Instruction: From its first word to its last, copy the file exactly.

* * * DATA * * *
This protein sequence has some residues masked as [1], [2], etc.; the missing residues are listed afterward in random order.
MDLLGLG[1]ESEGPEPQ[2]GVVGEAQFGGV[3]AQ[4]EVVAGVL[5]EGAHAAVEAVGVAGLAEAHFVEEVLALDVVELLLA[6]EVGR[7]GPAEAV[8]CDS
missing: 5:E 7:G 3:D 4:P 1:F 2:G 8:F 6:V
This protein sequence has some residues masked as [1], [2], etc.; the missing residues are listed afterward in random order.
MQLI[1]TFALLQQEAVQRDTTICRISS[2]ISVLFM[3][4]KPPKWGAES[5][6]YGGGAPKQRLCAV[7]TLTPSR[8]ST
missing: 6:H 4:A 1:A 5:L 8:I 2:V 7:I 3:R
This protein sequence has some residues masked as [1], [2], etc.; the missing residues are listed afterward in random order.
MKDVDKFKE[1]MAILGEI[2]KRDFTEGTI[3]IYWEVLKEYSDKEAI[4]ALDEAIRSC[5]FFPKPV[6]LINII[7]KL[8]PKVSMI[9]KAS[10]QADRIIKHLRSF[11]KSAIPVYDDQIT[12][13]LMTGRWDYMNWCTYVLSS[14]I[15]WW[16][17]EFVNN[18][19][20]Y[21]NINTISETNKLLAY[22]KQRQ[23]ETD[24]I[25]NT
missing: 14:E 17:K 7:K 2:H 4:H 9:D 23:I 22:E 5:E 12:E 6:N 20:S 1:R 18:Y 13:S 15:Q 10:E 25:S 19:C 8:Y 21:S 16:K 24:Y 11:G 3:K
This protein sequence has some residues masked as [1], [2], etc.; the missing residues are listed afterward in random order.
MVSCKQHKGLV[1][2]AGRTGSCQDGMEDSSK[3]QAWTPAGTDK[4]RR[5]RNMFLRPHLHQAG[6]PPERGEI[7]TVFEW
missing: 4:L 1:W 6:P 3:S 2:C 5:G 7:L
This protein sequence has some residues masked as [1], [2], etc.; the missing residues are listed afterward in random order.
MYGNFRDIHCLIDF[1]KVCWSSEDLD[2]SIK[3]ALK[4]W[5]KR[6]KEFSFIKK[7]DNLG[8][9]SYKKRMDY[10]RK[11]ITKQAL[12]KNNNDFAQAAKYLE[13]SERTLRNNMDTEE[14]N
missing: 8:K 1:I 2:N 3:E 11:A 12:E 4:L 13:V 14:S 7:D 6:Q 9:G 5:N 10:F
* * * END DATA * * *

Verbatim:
This protein sequence has some residues masked as [1], [2], etc.; the missing residues are listed afterward in random order.
MDLLGLG[1]ESEGPEPQ[2]GVVGEAQFGGV[3]AQ[4]EVVAGVL[5]EGAHAAVEAVGVAGLAEAHFVEEVLALDVVELLLA[6]EVGR[7]GPAEAV[8]CDS
missing: 5:E 7:G 3:D 4:P 1:F 2:G 8:F 6:V
This protein sequence has some residues masked as [1], [2], etc.; the missing residues are listed afterward in random order.
MQLI[1]TFALLQQEAVQRDTTICRISS[2]ISVLFM[3][4]KPPKWGAES[5][6]YGGGAPKQRLCAV[7]TLTPSR[8]ST
missing: 6:H 4:A 1:A 5:L 8:I 2:V 7:I 3:R
This protein sequence has some residues masked as [1], [2], etc.; the missing residues are listed afterward in random order.
MKDVDKFKE[1]MAILGEI[2]KRDFTEGTI[3]IYWEVLKEYSDKEAI[4]ALDEAIRSC[5]FFPKPV[6]LINII[7]KL[8]PKVSMI[9]KAS[10]QADRIIKHLRSF[11]KSAIPVYDDQIT[12][13]LMTGRWDYMNWCTYVLSS[14]I[15]WW[16][17]EFVNN[18][19][20]Y[21]NINTISETNKLLAY[22]KQRQ[23]ETD[24]I[25]NT
missing: 14:E 17:K 7:K 2:H 4:H 9:D 23:I 22:E 5:E 12:E 6:N 20:S 1:R 18:Y 13:S 15:Q 10:E 25:S 19:C 8:Y 21:S 16:K 24:Y 11:G 3:K
This protein sequence has some residues masked as [1], [2], etc.; the missing residues are listed afterward in random order.
MVSCKQHKGLV[1][2]AGRTGSCQDGMEDSSK[3]QAWTPAGTDK[4]RR[5]RNMFLRPHLHQAG[6]PPERGEI[7]TVFEW
missing: 4:L 1:W 6:P 3:S 2:C 5:G 7:L
This protein sequence has some residues masked as [1], [2], etc.; the missing residues are listed afterward in random order.
MYGNFRDIHCLIDF[1]KVCWSSEDLD[2]SIK[3]ALK[4]W[5]KR[6]KEFSFIKK[7]DNLG[8][9]SYKKRMDY[10]RK[11]ITKQAL[12]KNNNDFAQAAKYLE[13]SERTLRNNMDTEE[14]N
missing: 8:K 1:I 2:N 3:E 11:A 12:E 4:L 13:V 14:S 7:D 6:Q 9:G 5:N 10:F